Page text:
We know that fall is truly here when acorns are suddenly everywhere. Acorns are the fruit of oak trees, one of which — the Gambel oak — is native to Colorado. At Solstice™, a relationship with our stunning landscape is just in our nature — our multiple future community parks and miles of trails seek to connect you to what’s beautiful in Colorado. Try acorn-hunting in our neighborhood, or take a walk along the High Line Canal Trail to find these green and brown harbingers of autumn. Read on for five creative acorn-inspired crafts that you can make with your kiddos this fall. 

Handful Acorns Getty Images

Tissue paper suncatcher
This inventive acorn craft doesn’t use actual acorns themselves, but instead lets kids create a lovely fall colorscape using tissue paper inside an acorn outline. Acorn-shaped outlines are available for purchase online, but you can easily make your own with brown craft paper. Simply trace a large outline shape of an acorn and its cap on your paper then cut inside, leaving an inch-wide border. Glue the acorn outline to a sheet of clear wax paper and buy or assemble tissue paper in fall colors like red, orange, yellow, and brown. 
Younger kids can arrange their colors at random — they’ll be able to practice fine motor skills by manipulating scissors and using glue (sparingly). Challenge older children to create a gradient or even an ombre pattern of their colors! Kids can cut squares of tissue paper, then arrange and glue them to the clear wax paper to create a suncatcher that will glow with fall colors in a window. To finish, simply punch or cut a hole in the acorn cap, loop some string through, and hang your suncatcher from a window. 

Acorn Crafts Suncatcher Getty Images

Painted or glittery acorns
There’s little that kids love more than painting, and this craft allows them to create painted acorns with a reusable purpose. Simply collect acorns, glitter glue, paintbrushes, and washable paint, then set down some paper or a drop cloth for easy clean-up. Help your kids develop teamwork by having one hold the acorn while the other paints, then swap roles. Glitter-painted acorns make an eye-catching centerpiece when collected in a dish, or they can be mounted onto a canvas for a seasonal wall display. Don’t want to buy glitter glue? Mix half Elmer’s glue and half glitter for an easy replacement hack. Glittered or painted acorns can also work as Christmas ornaments, or as easy decoration for presents as fall transitions into winter and the holiday season. 

Acorn Decoration Presents Getty Images

Acorn characters
Indulge your kids’ silliness (and encourage their creativity as well) with these acorn head characters. Simply collect some acorns, pop off their caps, and assemble a variety of decorations like googly eyes, yarn, pipe cleaners, stickers, sequins, etc. This craft is a perfect way to use up leftover craft odds and ends you might have hanging around — any scrap of fabric or paper can be a funny mouth or hat for your acorn characters. Let younger kids go wild with their goofy creations, or encourage older kids to decorate their acorns like their favorite superheroes or fictional characters. Leave the heads as-is, or glue them to the top of construction paper and encourage your kids to draw the characters’ bodies as well.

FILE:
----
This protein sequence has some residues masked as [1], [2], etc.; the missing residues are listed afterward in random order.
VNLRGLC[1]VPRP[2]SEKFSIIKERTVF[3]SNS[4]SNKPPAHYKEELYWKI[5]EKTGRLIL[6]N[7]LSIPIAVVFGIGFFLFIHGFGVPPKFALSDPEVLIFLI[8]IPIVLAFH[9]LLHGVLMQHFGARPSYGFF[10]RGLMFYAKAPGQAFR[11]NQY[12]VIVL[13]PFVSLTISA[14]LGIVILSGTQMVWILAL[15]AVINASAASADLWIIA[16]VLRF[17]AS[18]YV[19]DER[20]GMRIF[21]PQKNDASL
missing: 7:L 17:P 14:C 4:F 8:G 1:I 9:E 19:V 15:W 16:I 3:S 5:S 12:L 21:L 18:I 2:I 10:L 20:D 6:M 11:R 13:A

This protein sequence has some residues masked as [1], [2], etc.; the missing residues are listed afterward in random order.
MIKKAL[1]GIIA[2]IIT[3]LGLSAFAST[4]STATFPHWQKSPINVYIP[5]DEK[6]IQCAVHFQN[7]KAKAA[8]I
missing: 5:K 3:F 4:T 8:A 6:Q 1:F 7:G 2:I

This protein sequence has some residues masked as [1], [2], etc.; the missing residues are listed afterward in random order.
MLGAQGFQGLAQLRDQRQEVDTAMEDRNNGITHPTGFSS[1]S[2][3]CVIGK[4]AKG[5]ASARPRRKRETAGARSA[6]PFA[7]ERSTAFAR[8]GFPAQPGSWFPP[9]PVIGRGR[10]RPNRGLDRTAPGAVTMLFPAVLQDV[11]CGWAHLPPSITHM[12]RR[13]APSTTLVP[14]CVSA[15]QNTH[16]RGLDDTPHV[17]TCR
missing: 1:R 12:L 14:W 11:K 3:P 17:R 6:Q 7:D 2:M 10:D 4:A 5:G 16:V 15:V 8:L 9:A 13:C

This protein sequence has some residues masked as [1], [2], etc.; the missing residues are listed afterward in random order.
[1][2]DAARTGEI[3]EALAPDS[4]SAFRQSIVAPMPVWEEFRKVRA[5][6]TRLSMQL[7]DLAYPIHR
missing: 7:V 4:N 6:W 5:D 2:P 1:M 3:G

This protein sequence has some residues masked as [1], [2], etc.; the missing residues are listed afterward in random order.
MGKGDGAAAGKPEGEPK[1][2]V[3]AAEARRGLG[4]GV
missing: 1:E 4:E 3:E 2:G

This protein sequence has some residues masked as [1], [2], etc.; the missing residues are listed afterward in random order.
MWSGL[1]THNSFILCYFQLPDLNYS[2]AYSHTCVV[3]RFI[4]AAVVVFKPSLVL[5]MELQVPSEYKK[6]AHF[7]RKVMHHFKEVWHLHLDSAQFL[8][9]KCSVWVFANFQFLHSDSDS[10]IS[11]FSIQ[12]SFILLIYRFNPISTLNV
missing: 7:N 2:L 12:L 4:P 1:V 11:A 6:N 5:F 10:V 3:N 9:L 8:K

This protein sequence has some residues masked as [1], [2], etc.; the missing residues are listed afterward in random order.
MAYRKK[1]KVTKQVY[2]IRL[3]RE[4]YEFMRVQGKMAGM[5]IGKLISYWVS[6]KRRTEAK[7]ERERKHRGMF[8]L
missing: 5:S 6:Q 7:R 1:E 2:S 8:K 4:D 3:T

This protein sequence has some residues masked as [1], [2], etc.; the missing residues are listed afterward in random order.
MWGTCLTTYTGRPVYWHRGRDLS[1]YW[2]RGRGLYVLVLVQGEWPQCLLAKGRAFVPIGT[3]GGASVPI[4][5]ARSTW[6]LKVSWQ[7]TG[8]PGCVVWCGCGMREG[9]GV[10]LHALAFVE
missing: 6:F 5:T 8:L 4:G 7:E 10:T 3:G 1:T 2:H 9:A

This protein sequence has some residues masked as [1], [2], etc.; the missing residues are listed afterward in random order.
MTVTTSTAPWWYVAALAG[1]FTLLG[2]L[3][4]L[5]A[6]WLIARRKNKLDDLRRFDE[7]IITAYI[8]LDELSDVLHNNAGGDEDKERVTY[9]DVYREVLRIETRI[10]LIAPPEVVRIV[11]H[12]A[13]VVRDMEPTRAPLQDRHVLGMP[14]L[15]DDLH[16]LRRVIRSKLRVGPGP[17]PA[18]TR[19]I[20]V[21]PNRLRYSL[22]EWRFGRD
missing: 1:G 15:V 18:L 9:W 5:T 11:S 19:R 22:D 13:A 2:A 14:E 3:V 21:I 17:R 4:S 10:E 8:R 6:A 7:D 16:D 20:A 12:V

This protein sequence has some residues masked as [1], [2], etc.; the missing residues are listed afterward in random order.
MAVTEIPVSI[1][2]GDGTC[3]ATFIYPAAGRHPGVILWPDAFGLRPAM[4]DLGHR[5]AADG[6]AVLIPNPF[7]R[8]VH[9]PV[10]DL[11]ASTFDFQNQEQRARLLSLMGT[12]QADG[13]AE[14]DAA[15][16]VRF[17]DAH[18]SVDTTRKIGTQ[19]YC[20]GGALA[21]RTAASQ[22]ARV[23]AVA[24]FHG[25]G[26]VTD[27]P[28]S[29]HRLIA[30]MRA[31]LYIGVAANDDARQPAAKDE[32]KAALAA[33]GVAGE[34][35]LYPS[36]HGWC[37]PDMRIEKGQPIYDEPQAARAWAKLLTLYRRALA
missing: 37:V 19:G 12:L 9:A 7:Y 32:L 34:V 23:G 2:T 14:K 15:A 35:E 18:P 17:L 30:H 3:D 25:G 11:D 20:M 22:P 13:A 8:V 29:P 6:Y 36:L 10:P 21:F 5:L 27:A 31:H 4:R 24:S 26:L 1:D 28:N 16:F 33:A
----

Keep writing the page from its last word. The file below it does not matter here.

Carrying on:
Acorn Craft Characters Getty Images

Acorn handprints
The fall crafting season wouldn’t be complete without a handprint craft — kids love painting their own hands, and the brush work and coordination required is ideal for honing fine motor skills. This acorn handprint craft requires only white paper, brown and white washable paint, a paintbrush, and a paper or plastic plate to use as a palette. Protip: Be sure to lay down newspaper or drop cloths to prevent stains! Begin by mixing brown and white paint to create a lighter shade of brown — this is also a great teachable moment about mixing colors to create new ones. Once you have two shades of brown at the ready, have kids paint their hands with the lighter shade then press them to the paper. Encourage children to keep their fingers pressed together to maintain the acorn shape’s sloping sides. Then wash off the paint and finish by painting the acorn tops together. Recreate this craft next year to see how your kiddos’ hands have grown from year to year!

Girl Paint Hands Getty Images

Planting an acorn
Children or teenagers interested in gardening will appreciate the chance to plant their own acorns and grow an oak tree sapling. This hands-on activity is a wonderful way to teach them about the life cycle of oak trees and the value of patience — planted and watered acorns can take up to five years to grow into saplings, but the knowledge and appreciation for nature your child will gain is worth the wait. 

Hands Planting Acorn Tree Getty Images

No matter what you choose to do with your kids this fall, what’s most important is spending quality time with them indoors and out. Solstice™ homes offer flexible spaces like second-story lofts, basements, and studies for crafting and family time — check out our homes online or visit to find your dream art studio today!

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